The symptoms are unmistakable; extreme fatigue, respiratory and muscular problems, fever, among others. It must be COVID-19, right? Well, that may not always be the case. It could be Legionnaires’ disease.
As businesses slowly start to reopen and facilities that stood empty and unused for over a year are now filled with people, experts see a rise in Legionella. These pathogenic bacteria cause a pneumonia-type illness called Legionnaires' disease and a mild flu-like illness called Pontiac fever.
Though often underdiagnosed, the Centers for Disease Control and Prevention estimate nearly 10,000 cases of Legionnaires’ disease are reported each year, but that number is rising. Scientists measured an 800 percent spike in the condition since 2000.
Just recently, the state of Michigan witnessed a nearly 600 percent spike in legionnaires’ disease across 25 counties. Between July 1st and July 14th, healthcare providers treated 106 cases.
Now, researchers see the same potential impact in Utah. But what is Legionella, and why does it pose such a serious health threat? Here are five things to know about this pernicious bacteria and why we should be concerned.
1. Legionella bacteria often grows and spreads in human-made building water systems.
According to the CDC, Legionella bacteria occurs in lakes, streams, or other freshwater environments. But as buildings and water pipe systems sat dormant during the pandemic, warm water that sat in an unused water system created the ideal breeding ground for bacteria.
Standing water occurs in many places. We are exposed to hot tubs, decorative water fountains or waterfalls, unused sink faucets or showerheads, or industrial-sized cooling systems that contain water. When these devices or units are turned on, water containing Legionella spreads through tiny water droplets that people inhale. People exposed to this bacteria may develop flu-like symptoms often associated with Legionnaires’ disease or Pontiac Fever.
2. Legionnaires’ disease is not contagious.
Legionnaires’ disease isn’t spread from person to person. Instead, outbreaks occur from exposure to contaminated water. For instance, in 2019, 141 people were infected by contaminated water at a state fair hot tub display in North Carolina, which resulted in four deaths.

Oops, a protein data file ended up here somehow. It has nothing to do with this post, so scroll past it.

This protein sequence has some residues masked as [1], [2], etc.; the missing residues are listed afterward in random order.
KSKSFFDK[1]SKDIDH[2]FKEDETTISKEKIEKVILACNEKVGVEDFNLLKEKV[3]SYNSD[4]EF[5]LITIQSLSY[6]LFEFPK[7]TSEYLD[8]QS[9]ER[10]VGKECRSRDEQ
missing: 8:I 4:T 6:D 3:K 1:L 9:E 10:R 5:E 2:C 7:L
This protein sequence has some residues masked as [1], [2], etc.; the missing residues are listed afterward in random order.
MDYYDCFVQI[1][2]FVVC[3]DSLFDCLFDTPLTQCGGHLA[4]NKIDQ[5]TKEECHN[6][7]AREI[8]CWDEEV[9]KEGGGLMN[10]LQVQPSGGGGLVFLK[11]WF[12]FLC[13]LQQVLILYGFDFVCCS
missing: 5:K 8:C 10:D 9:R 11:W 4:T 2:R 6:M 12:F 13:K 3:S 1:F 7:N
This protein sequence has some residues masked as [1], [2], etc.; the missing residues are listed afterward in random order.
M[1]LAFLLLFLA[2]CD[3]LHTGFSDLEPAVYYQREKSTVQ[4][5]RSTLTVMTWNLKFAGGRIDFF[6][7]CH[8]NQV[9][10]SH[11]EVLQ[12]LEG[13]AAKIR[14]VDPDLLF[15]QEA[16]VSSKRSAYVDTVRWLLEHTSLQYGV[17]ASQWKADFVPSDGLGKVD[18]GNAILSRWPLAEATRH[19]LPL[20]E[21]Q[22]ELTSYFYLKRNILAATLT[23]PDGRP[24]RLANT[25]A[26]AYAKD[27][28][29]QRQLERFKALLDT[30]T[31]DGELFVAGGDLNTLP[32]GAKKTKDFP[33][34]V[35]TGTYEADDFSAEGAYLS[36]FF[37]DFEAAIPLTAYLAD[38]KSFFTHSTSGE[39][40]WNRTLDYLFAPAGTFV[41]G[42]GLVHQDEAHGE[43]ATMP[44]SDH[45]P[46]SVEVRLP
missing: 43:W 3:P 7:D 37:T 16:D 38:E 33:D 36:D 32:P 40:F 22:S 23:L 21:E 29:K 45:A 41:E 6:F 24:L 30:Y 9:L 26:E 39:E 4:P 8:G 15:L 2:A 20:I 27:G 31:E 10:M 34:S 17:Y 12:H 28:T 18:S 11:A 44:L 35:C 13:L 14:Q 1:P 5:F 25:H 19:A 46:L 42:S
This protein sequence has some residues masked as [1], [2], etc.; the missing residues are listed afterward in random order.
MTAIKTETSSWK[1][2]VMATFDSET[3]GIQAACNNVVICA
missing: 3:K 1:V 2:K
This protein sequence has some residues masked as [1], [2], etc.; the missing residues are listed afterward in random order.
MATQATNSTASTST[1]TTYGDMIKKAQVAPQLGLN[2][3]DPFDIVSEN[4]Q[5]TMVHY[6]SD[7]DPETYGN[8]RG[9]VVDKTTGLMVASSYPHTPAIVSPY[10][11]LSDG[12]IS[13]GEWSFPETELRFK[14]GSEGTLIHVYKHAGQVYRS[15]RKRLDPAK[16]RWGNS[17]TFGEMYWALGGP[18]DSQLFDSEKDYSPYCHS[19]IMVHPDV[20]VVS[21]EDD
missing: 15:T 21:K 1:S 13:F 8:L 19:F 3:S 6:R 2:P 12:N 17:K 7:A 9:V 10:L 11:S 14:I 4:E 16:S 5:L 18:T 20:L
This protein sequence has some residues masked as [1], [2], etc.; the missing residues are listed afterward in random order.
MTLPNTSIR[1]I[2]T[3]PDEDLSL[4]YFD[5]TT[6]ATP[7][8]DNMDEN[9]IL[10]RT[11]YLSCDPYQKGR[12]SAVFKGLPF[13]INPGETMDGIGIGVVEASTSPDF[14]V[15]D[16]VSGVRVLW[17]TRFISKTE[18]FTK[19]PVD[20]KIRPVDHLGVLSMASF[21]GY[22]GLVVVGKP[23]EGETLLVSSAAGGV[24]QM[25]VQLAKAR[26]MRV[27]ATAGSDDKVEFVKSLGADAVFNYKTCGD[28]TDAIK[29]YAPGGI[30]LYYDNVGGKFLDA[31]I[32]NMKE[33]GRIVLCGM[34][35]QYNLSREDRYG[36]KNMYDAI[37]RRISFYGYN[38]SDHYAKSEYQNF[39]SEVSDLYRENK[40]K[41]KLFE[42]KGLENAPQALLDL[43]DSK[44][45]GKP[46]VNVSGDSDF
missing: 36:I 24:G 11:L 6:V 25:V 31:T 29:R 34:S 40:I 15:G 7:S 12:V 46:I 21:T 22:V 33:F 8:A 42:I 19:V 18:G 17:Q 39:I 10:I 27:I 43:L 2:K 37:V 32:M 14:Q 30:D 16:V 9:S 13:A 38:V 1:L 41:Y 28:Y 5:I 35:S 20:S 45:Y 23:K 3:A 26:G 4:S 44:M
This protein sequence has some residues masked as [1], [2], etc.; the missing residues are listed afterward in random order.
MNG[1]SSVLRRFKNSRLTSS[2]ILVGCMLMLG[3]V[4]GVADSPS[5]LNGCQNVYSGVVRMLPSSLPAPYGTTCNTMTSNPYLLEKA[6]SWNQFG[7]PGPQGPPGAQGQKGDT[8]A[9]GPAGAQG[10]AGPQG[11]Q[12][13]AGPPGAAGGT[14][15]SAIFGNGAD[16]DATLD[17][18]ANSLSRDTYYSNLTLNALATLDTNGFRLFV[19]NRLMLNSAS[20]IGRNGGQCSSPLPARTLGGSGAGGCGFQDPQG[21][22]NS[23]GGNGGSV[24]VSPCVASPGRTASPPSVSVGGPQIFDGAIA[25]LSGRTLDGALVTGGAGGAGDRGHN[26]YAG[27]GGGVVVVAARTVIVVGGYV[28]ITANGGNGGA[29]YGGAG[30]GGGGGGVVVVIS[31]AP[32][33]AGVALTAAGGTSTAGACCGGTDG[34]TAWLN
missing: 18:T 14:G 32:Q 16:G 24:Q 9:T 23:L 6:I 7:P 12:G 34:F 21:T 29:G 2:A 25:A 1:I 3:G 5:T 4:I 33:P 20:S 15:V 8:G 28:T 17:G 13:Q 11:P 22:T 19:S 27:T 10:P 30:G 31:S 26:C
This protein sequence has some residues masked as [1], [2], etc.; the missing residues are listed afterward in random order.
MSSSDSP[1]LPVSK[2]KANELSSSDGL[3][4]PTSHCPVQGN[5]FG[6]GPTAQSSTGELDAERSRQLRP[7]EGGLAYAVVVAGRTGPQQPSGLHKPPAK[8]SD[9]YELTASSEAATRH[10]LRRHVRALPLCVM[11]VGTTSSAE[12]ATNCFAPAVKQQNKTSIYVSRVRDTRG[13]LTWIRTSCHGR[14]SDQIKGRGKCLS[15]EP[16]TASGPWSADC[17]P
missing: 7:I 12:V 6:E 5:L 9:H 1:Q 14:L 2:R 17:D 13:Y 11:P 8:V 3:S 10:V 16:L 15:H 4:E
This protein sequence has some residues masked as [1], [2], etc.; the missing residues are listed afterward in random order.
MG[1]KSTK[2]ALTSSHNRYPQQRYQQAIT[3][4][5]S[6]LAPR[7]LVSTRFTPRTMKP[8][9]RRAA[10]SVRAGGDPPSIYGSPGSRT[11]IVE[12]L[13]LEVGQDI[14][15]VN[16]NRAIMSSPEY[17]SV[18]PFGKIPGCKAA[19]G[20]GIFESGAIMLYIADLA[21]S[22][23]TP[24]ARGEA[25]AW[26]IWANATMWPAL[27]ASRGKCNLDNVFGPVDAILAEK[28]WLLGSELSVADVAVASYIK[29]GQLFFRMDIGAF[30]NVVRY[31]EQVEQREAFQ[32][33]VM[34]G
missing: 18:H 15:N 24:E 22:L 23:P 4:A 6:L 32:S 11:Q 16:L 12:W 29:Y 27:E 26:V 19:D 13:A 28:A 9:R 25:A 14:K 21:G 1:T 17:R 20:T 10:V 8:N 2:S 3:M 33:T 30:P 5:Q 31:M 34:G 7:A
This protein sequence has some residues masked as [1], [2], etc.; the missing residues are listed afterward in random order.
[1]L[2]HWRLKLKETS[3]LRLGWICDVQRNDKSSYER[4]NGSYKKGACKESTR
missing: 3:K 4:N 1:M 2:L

3. But Legionnaires’ disease is harmful.
Because the symptoms often include a loss of appetite, muscle aches, headaches, extreme fatigue, fever, and in some cases, severe respiratory problems, Legionnaire’s disease is often mistaken for COVID-19. Although it poses a health threat to everyone, Legionnaires’ disease is particularly harmful to people:
- Over the age of 50
- Smokers or former smokers
- People suffering from chronic lung disease
- Those with weakened immune systems
- People taking immunosuppressant drugs, such as those for lupus, psoriasis, and rheumatoid arthritis.
People infected with Legionnaires’ disease must be treated with antibiotics. More importantly, experts need to identify the source of the Legionella bacteria.
4. Legionella contamination can be prevented.
The best way to prevent harmful bacteria growth is through water supply maintenance.
“This means water systems should be periodically inspected and, if necessary, disinfected,” explains the Association for Professionals In Infection Control and Epidemiology (APIC). “Water features and fountains should be routinely cleaned.”
We should note that home and car air-conditioning units do not use water to cool the air, so they are not a risk for Legionella growth.
5. The only way to ensure your water is safe is to have it tested by an expert.
By taking a small water sample, experts can trace your home water’s chemical contents. With these results, experts can determine the exact contents of your home’s water supply and can discuss any necessary changes to improve water safety and quality.
Water systems and quality differ from each community, but it also can vary from home to home, even from faucet to faucet. The only way to know for sure that your water environment is safe for your family is to have it tested by an expert.
As our communities reopen, it’s essential to know that the water systems of our homes, workplaces, and our favorite restaurants are functioning safely. Understanding the potential threats that we may face beyond the danger of COVID-19 is an important step for overall health.
To learn more about maintaining a safe and effective water environment, click here.